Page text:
McDonald’s Theory Of Bug Fix

I like Jon Bell’s McDonald’s Theory and have put it to use from time to time. Last Monday was one such day.

My boss gave me a random bug. I debugged it and figured out what was wrong, but I was still unsure how to fix it. The code seemed to have some layering violations, but the right way to distribute the responsibility between the layers was unclear.

Looking at the commit history, the person who can fix this became apparent. I was wondering if I should just reassign the bugs to them, but that kind of action has had mixed results: People tend to push back, dodge or ignore. No one wants to waste their time on bug fixes.

Then, the idea of McDonald’s Theory came to my mind: Instead of reassignment, I “fixed” it anyway, and sent the PR to that person. To my own credit, I didn’t make a McChicken fix. I tried my best, and I’d consider it more like a McCrispy.

Yet, I know they will push it back. They indeed did. It was still a cheap McDonald’s fix. And it worked as McDonald’s: They thoroughly explained how wrong my “fix” was in the PR comment. So I appraised their analysis, pointed out they are much better positioned to fix it then asked to take it over.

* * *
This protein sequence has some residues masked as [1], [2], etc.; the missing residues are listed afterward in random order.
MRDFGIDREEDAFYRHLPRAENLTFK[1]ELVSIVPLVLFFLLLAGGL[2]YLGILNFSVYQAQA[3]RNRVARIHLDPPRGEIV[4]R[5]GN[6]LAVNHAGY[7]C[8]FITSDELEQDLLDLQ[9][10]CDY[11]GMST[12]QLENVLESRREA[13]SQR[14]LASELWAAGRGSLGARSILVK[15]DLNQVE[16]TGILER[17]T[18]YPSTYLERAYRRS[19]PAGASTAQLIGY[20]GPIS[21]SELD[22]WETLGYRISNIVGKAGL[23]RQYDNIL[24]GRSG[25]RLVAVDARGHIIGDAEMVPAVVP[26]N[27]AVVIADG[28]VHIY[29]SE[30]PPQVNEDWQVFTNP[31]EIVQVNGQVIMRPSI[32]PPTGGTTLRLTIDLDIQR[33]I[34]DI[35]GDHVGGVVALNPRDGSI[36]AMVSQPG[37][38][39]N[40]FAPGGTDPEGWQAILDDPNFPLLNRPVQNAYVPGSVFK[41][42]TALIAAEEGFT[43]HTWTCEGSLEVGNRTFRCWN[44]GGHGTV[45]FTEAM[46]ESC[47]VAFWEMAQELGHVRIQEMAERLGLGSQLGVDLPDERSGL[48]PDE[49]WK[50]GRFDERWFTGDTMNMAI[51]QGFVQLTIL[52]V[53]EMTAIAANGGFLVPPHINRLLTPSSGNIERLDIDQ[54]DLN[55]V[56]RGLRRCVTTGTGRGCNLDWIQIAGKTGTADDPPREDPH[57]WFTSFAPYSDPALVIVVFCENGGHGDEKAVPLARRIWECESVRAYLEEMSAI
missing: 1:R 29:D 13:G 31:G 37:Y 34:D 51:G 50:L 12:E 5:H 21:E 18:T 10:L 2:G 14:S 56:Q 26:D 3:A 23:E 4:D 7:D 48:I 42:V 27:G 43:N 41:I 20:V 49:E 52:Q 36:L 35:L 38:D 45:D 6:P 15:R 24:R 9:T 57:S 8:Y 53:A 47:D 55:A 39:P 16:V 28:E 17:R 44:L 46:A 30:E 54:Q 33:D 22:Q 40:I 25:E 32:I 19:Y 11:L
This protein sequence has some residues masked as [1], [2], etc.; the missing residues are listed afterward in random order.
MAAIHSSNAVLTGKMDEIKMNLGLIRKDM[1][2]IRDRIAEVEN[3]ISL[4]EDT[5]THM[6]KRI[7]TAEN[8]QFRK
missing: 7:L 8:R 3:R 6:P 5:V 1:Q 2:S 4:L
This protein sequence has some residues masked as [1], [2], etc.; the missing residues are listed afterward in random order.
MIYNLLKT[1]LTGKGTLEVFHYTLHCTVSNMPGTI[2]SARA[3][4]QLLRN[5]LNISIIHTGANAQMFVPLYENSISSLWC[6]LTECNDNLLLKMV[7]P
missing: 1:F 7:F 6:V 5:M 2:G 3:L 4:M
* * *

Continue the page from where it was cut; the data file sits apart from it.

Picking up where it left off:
As the theory goes, they agreed. And they gave me their version of the fix after a couple of days. It was better for sure: Instead of piling crap like mine, they removed the code in question. The layering violation seemed to be a leftover from some past refactoring, and the smelly code was not necessary after all. My faith in the theory has elevated.

I should acknowledge my luck that I hit the good engineer. The pattern I had seen was either 1) People just took the crap or 2) People pushed back but did nothing. Neither happened. They did what was supposed to be done, and I appreciate this healthy ending. People shouldn’t eat McDonald’s every day, and they need the ability to cook a good meal.